Client Alert — Client Alert – House Votes to Delay New Overtime Rule — But Expect to Still Comply December 1, 2016
October 05, 2016
As most know by now, in May 2016, the Department of Labor (DOL) issued its final rule establishing a new minimum salary threshold for the white collar exemptions under the Fair Labor Standards Act (FLSA). This new threshold of $913 per week ($47,476 annualized) more than doubles the current minimum weekly salary threshold of $455 per week ($23,660 annualized), and is scheduled to increase every three years.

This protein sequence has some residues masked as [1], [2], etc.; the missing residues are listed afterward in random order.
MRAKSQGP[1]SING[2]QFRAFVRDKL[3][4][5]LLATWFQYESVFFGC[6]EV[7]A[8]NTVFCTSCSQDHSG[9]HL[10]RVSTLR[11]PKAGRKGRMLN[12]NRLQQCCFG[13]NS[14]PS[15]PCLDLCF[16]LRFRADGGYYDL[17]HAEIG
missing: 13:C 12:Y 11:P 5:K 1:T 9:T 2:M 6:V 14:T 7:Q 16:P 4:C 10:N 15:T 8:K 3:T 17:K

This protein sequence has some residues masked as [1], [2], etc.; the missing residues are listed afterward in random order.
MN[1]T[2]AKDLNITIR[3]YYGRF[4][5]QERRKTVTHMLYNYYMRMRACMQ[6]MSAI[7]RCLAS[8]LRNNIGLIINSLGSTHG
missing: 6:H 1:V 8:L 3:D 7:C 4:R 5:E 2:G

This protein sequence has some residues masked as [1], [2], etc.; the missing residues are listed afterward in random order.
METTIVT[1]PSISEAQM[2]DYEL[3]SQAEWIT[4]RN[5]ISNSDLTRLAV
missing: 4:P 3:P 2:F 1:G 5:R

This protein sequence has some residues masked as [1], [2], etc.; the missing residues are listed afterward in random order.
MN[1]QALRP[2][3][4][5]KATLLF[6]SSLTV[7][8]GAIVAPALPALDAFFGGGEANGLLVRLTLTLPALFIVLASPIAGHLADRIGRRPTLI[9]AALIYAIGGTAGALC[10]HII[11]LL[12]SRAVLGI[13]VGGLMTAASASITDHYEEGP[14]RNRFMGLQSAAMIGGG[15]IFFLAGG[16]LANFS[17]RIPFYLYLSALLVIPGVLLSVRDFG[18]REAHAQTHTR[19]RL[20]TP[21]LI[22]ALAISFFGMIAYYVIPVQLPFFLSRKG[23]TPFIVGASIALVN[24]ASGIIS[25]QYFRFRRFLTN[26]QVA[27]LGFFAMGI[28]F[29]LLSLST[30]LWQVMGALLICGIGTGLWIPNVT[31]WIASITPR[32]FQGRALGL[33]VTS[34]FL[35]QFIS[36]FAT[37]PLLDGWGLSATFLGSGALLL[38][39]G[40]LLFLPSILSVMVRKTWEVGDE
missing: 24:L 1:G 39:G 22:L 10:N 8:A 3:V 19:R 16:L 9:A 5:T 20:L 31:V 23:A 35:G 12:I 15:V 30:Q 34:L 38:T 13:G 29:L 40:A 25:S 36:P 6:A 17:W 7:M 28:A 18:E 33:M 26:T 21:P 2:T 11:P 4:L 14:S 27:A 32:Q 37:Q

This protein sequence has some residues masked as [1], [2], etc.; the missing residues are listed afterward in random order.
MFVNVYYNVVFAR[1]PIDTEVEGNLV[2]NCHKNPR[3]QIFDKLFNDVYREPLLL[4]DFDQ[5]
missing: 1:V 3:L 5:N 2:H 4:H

Last week, the United States House of Representatives (House) passed a Bill that would delay the effective date of the DOL’s new overtime rule by 6 months, from December 1, 2016 to June 1, 2017. It is important to understand the significant uphill battle the Bill passed in the House faces before it could become law. First, the Bill must pass the Senate. It is very possible that the Bill itself may not even reach the Senate floor for a vote. But, if it does, passage of the Bill is not highly likely given the current make-up of the Senate. Even if the Bill is voted on and passes the Senate, a Presidential veto is almost certain to follow. President Obama released a statement strongly opposing any delay in the rule’s effective date, and threatening to veto any such law. Congress likely would not have enough votes to override any such veto. As such, we encourage employers to continue preparing to comply with the new rules by December 1. We will continue to follow the status of the Bill for you and provide updates as new developments arise.